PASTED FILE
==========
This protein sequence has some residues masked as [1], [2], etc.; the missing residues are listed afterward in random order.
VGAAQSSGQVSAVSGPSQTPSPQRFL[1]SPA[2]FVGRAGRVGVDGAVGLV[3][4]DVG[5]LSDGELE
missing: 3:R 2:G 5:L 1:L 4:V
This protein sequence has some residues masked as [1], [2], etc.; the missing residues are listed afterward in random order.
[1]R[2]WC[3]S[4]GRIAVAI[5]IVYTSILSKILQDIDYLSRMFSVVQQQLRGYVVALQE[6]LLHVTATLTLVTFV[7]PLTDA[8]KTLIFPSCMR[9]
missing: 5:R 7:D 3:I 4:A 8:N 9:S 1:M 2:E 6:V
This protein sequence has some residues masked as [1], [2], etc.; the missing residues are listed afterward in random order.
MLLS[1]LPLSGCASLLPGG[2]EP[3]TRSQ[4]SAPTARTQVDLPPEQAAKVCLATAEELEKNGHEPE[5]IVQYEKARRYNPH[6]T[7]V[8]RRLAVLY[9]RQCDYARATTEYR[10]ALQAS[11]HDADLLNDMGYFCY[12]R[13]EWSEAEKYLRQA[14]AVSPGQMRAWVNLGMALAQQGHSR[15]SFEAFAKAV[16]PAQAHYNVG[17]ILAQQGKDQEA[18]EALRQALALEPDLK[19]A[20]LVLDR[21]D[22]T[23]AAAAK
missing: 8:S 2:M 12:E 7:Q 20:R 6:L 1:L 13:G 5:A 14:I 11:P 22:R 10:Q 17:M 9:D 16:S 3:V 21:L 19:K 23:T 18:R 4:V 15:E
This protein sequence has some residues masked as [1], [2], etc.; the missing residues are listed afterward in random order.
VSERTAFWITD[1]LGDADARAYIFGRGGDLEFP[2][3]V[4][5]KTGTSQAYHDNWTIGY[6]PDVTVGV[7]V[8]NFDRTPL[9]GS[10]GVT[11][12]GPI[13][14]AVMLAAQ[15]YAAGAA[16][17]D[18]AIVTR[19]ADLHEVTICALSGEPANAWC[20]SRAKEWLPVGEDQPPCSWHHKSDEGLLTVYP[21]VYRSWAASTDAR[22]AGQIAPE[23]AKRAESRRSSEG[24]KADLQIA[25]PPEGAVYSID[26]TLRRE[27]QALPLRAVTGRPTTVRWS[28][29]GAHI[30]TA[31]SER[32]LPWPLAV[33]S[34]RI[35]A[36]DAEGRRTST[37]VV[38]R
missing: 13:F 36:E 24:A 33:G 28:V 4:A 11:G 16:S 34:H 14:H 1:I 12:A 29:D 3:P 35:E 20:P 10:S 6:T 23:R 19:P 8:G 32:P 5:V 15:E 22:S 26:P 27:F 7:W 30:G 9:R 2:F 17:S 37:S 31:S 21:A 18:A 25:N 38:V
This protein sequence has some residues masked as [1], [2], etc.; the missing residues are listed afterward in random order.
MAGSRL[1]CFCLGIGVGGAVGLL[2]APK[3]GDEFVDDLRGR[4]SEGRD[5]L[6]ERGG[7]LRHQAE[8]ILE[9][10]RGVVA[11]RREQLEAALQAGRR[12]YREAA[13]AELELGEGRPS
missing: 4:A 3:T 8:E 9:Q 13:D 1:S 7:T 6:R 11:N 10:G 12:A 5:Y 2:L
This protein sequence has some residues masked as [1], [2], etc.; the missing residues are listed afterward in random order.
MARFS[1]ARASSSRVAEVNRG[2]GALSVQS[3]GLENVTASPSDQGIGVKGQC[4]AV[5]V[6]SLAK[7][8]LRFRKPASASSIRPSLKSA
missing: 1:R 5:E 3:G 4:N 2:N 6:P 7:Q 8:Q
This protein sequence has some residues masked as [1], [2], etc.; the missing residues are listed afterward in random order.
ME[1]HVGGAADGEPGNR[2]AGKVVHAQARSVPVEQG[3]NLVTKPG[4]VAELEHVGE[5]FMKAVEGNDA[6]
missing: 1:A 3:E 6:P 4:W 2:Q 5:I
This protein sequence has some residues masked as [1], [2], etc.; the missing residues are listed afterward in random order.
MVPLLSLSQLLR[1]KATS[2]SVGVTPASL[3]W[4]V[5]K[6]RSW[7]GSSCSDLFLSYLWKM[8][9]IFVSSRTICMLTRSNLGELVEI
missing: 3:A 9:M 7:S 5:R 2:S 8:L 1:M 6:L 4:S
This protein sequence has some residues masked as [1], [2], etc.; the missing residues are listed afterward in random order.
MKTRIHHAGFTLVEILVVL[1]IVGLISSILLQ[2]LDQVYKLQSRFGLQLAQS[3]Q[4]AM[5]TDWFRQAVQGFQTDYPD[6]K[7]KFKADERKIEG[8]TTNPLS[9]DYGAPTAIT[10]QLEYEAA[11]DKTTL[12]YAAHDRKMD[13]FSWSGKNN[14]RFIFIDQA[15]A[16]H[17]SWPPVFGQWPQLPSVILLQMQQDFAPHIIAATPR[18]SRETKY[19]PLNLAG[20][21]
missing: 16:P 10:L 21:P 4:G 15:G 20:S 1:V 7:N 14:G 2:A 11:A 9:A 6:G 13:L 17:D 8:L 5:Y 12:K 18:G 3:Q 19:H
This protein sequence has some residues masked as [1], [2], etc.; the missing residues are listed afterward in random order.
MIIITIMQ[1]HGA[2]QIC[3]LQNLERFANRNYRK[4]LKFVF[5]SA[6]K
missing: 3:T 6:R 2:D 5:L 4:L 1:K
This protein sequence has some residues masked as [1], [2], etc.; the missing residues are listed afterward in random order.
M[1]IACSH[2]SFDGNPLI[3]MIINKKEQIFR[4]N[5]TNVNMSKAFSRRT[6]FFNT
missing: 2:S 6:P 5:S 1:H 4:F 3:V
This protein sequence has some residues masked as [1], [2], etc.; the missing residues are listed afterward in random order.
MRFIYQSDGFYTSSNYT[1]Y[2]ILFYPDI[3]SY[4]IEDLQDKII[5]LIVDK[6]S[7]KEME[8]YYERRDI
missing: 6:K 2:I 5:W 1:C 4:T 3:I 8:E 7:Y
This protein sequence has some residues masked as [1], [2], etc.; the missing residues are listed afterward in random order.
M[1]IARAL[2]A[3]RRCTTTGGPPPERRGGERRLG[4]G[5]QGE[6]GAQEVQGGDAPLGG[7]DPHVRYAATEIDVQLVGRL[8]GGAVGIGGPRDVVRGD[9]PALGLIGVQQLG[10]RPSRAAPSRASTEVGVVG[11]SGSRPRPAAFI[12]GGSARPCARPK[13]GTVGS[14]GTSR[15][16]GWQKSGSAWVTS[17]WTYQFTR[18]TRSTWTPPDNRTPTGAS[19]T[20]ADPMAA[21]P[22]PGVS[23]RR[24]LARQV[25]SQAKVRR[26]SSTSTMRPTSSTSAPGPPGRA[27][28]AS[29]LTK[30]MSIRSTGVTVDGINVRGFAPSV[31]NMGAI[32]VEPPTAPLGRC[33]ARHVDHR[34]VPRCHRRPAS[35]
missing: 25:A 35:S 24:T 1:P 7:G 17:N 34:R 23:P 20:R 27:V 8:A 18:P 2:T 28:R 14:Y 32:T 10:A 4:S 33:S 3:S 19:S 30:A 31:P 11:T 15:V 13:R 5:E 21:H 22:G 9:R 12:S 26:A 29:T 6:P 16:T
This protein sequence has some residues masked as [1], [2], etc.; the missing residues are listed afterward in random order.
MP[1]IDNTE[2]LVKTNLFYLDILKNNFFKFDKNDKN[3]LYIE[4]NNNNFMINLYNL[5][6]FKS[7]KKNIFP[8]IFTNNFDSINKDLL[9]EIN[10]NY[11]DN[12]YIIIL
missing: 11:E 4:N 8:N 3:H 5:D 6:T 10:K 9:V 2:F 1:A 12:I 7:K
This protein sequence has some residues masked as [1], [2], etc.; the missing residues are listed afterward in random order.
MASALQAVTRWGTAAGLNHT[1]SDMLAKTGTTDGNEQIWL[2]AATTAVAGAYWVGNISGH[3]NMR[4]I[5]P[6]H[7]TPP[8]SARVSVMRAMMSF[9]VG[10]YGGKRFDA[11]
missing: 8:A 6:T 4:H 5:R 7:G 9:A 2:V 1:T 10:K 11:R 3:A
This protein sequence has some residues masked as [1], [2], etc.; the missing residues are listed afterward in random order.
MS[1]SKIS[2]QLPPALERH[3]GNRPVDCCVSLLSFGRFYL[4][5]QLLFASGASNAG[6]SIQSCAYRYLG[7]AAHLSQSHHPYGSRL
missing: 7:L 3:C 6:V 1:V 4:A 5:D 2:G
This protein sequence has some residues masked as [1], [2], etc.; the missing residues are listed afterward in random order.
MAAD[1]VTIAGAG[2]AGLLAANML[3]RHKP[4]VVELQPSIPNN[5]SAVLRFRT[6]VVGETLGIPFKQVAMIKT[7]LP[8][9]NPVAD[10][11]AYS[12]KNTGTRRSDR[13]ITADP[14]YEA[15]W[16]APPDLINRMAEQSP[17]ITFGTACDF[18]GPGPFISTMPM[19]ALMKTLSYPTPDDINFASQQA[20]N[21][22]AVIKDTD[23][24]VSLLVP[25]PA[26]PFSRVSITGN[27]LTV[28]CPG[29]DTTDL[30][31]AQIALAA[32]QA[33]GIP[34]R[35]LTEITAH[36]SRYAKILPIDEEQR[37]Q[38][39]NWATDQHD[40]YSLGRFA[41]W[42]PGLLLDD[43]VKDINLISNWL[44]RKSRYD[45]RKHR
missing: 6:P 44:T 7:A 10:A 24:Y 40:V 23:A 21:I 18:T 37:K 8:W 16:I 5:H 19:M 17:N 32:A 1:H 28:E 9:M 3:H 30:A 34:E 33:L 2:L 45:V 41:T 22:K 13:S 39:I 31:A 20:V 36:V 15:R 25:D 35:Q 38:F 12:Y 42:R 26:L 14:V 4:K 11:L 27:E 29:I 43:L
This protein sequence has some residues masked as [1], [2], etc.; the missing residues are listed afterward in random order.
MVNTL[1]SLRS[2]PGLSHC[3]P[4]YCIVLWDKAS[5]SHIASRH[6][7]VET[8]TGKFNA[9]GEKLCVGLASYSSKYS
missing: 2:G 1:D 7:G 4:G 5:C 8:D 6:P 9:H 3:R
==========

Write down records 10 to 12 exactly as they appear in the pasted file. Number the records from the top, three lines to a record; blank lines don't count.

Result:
This protein sequence has some residues masked as [1], [2], etc.; the missing residues are listed afterward in random order.
MIIITIMQ[1]HGA[2]QIC[3]LQNLERFANRNYRK[4]LKFVF[5]SA[6]K
missing: 3:T 6:R 2:D 5:L 4:L 1:K
This protein sequence has some residues masked as [1], [2], etc.; the missing residues are listed afterward in random order.
M[1]IACSH[2]SFDGNPLI[3]MIINKKEQIFR[4]N[5]TNVNMSKAFSRRT[6]FFNT
missing: 2:S 6:P 5:S 1:H 4:F 3:V
This protein sequence has some residues masked as [1], [2], etc.; the missing residues are listed afterward in random order.
MRFIYQSDGFYTSSNYT[1]Y[2]ILFYPDI[3]SY[4]IEDLQDKII[5]LIVDK[6]S[7]KEME[8]YYERRDI
missing: 6:K 2:I 5:W 1:C 4:T 3:I 8:E 7:Y